Pancreatic cancer is extremely difficult to diagnose, and it is often detected a bit too late (when it has already spread to a stage where the cure is nearly impossible.)
Pancreatic cancer occurs when the pancreas’ healthy cells stop working properly and start growing at an alarming rate until they form tumors which, in turn, start spreading to other body parts. As the tumors grow larger, their impact on the functions of other organs grows worse as well, resulting in various painful issues.
The horrible thing about this type of cancer is that early stages often don’t cause any symptoms, yet, as soon as symptoms start showing up, it means that cancer has already spread beyond the pancreas.
Keep in mind that the most important thing, besides exercise and nutrition, is to listen to your body and pay attention to any changes. Click through the next pages to reveal the 10 signs of pancreatic cancer that you should watch out for.
11 – Jaundice
Jaundice is when the eyes and skin turn yellow. The majority of individuals who suffer from pancreatic cancer will experience jaundice as an early symptom. What causes jaundice? It occurs due to the accumulation of bilirubin, a dark brown-yellow material made in the liver.
When cancer starts in pancreas’ head, it can press on the bile duct and cause jaundice while it’s still small, which makes it easier to detect the tumor early enough. However, when cancer starts in the pancreas’ tail or body, it doesn’t press on the duct until it has spread through the entire pancreas and even beyond.
As pancreatic cancer spreads beyond the pancreas, its next target is often the liver. This can also cause jaundice.
10 – Dark Urine
In some cases, dark urine is the first sign of jaundice due to the increased levels of bilirubin in the blood. When the levels of bilirubin reach are extremely high in the blood, the color of urine turns brown. Darker urine is actually a common sign of pancreatic cancer.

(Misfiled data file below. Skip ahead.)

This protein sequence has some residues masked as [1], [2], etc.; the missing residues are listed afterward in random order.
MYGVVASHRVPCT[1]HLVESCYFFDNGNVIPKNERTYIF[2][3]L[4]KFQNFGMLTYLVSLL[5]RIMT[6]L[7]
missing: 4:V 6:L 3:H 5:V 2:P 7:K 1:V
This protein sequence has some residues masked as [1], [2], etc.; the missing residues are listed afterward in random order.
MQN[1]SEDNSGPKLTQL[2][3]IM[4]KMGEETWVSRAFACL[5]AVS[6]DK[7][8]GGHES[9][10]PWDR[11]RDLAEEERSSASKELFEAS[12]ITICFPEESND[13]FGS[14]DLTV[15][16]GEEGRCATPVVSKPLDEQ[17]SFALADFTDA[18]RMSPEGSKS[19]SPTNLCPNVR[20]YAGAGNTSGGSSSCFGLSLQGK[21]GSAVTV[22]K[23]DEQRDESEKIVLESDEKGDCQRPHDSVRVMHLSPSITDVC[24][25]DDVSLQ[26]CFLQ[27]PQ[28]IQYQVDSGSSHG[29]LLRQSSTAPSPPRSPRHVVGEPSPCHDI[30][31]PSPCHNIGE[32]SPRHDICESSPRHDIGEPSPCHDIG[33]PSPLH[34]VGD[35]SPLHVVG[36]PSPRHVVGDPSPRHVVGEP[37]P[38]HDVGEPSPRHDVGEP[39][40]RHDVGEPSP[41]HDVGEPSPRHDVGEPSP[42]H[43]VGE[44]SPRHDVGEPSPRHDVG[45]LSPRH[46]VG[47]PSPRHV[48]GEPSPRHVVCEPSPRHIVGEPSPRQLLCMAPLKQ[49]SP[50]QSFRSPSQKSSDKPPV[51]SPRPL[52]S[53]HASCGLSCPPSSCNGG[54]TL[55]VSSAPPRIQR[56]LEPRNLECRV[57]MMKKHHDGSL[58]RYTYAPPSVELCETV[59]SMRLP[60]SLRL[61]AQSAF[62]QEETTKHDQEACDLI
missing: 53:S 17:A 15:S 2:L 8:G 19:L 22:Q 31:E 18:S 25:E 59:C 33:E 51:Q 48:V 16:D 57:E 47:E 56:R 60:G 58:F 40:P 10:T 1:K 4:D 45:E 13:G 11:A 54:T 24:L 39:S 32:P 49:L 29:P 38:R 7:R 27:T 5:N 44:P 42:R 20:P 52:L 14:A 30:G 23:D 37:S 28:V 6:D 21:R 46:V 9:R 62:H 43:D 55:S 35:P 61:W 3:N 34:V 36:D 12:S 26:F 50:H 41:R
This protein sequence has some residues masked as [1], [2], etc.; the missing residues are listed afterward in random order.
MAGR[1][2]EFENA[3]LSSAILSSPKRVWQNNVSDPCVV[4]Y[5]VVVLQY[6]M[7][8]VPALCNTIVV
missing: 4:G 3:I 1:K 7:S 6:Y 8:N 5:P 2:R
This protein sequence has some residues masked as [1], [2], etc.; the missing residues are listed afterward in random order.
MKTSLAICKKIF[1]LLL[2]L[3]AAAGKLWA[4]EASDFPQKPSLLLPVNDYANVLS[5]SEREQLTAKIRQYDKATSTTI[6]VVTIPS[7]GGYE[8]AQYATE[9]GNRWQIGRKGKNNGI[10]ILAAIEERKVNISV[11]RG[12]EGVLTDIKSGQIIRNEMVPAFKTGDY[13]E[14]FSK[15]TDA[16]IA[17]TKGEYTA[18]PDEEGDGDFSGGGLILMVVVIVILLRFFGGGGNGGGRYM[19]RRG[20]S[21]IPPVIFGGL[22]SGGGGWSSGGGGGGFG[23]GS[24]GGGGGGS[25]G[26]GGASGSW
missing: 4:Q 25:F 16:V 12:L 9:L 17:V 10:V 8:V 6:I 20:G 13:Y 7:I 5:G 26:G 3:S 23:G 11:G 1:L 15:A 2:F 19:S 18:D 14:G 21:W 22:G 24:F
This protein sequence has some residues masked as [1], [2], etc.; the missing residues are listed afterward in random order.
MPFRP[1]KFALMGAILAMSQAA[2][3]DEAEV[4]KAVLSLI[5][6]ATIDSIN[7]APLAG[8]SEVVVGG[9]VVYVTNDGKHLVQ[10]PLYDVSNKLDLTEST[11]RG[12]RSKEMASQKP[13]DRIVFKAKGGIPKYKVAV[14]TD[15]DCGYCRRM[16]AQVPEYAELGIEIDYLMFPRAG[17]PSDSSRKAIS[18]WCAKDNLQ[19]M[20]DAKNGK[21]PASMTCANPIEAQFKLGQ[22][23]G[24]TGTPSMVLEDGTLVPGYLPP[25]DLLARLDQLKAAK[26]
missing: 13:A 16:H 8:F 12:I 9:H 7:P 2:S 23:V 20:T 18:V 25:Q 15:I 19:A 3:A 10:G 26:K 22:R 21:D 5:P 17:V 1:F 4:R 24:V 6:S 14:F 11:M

According to medical experts, if you notice your urine becoming dark brown too often, it’s recommended that you visit your primary healthcare provider as soon as possible for a proper examination.
9 – Light-colored or Greasy Stools
Normal levels of bilirubin actually help give stools the brown color that we are familiar with. Remember the bile duct we mentioned earlier? If it is blocked, stools may turn gray or switch to a lighter color.
Moreover, when the pancreatic enzymes and bile duct are unable to travel smoothly to the intestines in order to help dissimilate fats, the stools are likely to become greasy (floating stools means they’re greasy.)
8 – Itchy Skin
When bilirubin accumulates in the skin, the patient would start experiencing yellowing and itchiness. However, the most common cause of jaundice is not pancreatic cancer. There are many other causes that are much more common, including hepatitis, gallstones, and other liver and bile duct diseases.
If your skin starts to become yellow and itchy, you should consult a doctor immediately. According to experts, such symptoms can indicate pancreatic cancer and need to be treated properly.
7 – Stomach or Back Pain